Some of these circumstances, with many others. of less consequence, are related by himself in one of his pieces, entitled the Author's Life, as follows.

'Though heereto best couldst counsel every

one, As it may in thy HUSBANDRIE appeare Wherein afresh thou liust among vs here,

C MSS. Catal. Præpos. Soc. Schol. Coll. Regal. Cant.

d Our author's HUSBANDRIE is dedi. cated to his son Lord Thomas Paget of Beaudesert, fol. 7. ch. ii. edit. ut insr.

e In Peacham's MINERVA, a book of emblems printed in 1612, there is the de. vice of a whetstone and a scythe with these lines, fol. 61. edit. 4:0. They tell me, TUSSER, when thou wert

alive, And hadit for profit:turned euery stone, Where cre chou calcft thou couldīt

thriuc,

So like thy felfe a number more are wont,
To sharpen others with advice of wit,
When thy themselues are like the whet.

ftone blunt, &c.
of See Life of SIR THOMAS Pope, 2d
edit. p. 218.

6 See his Epitaph in Stowe's Surv. LOND. p. 474. edit. 1618. 4to. And Fuller's WORTHIES, P. 334.

What

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What robes how bare, what colledge fare !
What bread how ftale, what pennie ale !
Then WALLINGFORD, how wert thou abhord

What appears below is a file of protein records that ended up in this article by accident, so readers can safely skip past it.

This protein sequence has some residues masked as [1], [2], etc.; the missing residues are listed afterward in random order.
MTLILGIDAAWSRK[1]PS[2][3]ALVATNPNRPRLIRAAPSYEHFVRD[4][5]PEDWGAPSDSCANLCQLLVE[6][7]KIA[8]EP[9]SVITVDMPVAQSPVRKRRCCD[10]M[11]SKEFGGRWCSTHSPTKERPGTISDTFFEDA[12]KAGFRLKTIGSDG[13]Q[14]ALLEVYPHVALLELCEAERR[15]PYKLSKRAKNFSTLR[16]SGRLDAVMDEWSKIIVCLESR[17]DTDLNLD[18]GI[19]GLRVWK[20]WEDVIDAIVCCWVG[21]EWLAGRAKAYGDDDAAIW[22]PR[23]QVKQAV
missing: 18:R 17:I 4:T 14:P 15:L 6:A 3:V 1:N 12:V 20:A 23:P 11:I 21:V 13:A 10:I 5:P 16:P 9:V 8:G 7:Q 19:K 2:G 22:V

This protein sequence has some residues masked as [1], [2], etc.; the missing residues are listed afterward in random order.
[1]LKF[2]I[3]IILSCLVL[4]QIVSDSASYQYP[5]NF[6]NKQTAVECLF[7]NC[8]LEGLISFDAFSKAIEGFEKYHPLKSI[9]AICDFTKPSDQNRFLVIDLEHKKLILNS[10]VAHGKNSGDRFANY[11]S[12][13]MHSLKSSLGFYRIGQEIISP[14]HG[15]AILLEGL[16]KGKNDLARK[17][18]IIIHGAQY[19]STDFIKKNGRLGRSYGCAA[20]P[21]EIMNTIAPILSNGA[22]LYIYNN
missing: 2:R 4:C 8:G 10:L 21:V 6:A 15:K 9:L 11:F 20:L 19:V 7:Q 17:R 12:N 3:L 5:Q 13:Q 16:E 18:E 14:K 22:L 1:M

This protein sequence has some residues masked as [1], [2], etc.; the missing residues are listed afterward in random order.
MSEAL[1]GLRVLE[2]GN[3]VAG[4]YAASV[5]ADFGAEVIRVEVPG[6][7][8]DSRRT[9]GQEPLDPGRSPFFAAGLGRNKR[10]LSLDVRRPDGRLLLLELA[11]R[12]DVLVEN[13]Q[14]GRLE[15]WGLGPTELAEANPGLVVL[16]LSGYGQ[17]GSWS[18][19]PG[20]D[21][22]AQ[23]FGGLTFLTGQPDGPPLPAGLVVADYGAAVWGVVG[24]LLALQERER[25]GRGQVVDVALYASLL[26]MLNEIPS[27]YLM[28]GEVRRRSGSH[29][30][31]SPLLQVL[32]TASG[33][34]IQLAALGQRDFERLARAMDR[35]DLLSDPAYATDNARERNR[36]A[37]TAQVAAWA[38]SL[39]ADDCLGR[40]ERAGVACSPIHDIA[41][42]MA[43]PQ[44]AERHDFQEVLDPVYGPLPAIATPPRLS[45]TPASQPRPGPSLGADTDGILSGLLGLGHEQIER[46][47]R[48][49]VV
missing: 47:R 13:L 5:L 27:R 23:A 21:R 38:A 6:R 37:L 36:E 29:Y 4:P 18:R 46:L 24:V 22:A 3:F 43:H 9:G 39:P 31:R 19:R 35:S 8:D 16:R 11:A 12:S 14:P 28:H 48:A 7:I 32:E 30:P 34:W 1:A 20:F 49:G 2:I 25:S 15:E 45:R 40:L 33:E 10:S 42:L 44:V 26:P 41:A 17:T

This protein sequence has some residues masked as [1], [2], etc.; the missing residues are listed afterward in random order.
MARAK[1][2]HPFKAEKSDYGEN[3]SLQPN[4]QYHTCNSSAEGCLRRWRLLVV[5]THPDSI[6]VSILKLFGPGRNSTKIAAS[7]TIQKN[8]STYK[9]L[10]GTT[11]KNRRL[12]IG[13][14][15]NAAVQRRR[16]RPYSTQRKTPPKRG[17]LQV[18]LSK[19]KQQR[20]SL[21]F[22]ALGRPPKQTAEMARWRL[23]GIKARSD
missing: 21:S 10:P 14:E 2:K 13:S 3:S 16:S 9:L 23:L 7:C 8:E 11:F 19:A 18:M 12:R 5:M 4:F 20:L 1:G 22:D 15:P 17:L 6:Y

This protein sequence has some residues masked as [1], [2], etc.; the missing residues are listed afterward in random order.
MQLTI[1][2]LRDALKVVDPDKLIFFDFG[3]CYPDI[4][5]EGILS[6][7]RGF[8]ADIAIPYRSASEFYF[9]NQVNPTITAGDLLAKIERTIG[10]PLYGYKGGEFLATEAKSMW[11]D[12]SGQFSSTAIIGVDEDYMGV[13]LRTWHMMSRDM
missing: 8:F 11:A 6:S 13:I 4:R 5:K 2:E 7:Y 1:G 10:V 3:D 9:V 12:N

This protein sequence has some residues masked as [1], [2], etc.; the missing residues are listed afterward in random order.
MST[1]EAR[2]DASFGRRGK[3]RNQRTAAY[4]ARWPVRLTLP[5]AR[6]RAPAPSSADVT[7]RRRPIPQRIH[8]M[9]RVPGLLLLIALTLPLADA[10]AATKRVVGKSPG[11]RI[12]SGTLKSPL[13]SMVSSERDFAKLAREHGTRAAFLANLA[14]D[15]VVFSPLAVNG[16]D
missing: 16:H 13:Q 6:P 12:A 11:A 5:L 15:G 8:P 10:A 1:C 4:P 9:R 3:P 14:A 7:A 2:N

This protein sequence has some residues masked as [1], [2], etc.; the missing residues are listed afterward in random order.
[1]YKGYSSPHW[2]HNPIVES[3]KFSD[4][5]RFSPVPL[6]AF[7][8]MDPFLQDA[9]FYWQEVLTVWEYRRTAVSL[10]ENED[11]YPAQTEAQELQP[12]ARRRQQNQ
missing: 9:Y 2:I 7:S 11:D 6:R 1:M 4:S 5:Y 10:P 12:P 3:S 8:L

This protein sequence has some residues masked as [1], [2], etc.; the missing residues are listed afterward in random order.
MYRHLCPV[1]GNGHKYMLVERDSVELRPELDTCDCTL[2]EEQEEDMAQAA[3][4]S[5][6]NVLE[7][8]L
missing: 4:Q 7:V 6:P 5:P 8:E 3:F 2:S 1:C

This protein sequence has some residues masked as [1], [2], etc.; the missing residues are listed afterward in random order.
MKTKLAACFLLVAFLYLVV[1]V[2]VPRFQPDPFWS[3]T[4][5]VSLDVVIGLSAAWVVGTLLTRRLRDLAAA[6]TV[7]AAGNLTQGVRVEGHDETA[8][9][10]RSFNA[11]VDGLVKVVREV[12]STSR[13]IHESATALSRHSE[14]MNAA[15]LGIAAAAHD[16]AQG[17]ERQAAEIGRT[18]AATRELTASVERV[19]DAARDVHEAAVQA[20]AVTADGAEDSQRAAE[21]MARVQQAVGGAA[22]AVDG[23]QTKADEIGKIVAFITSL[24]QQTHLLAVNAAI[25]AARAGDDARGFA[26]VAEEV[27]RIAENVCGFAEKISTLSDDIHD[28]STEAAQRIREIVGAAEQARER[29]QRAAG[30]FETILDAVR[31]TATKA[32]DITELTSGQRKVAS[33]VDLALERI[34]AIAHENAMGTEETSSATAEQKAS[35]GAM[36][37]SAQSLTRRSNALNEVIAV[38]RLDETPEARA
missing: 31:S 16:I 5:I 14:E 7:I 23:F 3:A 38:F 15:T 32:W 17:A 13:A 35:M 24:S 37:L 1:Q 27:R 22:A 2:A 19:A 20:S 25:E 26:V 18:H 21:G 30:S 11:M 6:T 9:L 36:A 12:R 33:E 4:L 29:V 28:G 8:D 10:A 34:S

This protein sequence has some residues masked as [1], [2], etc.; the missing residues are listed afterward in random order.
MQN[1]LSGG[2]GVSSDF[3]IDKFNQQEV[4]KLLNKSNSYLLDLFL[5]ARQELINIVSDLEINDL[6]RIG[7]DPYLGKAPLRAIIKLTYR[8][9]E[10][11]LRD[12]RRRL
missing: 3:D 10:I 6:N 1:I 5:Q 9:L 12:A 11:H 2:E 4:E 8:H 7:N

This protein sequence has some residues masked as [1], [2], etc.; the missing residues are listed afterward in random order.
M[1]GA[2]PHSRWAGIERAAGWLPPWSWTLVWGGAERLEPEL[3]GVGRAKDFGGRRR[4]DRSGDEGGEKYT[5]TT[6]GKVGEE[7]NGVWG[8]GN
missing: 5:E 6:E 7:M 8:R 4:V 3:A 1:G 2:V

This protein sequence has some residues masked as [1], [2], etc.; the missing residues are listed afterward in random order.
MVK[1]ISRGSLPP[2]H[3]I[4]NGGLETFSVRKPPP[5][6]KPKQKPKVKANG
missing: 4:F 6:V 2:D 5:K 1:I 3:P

Of fillie boies !

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The livery, or veftis liberata, often called robe, allowed annually by the college.

· To the passages lately collected by the commentators on Shakespeare, to prove that Breast signifies voice, the following may be added from Ascham's Toxophi. LUS, He is speaking of the expediency of educating youth in finging. • Trulye

two degrees of men, which have the

highest offices under the king in all this realme, shall greatly lacke the vse of

finginge, preachers and lawyers, be. “ cause they shall not, withoute this, be “ able to rule theyr BRESTES for euerye “ purpose, &c." fol. 8. b. Lond. 1571. 4to. Bl. Lett.

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It came to pas, thus beat I was :
See, Udall, see, the mercie of thee

To me, poore lad !

To London hence, to CAMBRIDGE thence,
With thankes to thee, O TRINITE,
That to thy Hall, so passinge all,

I got at last.
There ioy I felt, there trim I dwelt, &c.
At length he married a wife by the name of Moone, from
whom, for an obvious reason, he expected great inconstancy,
but was happily disappointed.

Through Uenus' toies, in hope of ioies,
I chanced soone to finde a Moone,

Of cheerfull hew :
Which well and fine, methought, did shine,
And neuer change, a thing most strange,
Yet kept in sight, her course aright,

And compas trew, &ck.
Before I proceed, I must say a few words concerning the very
remarkable practice implied in these stanzas, of seizing boys
by a warrant for the service of the king's chapel. Strype has
printed an abstract of an instrument, by which it appears, that
emissaries were dispatched into various parts of England with
full

powers to take boys from any choir for the use of the chapel of king Edward the sixth. Under the year 1550, says Strype, there was a grant of a commission “ to Philip Van Wilder gen«« tleman of the Privy Chamber, in anie churches or chappells ss within England to take to the king's use, such and as many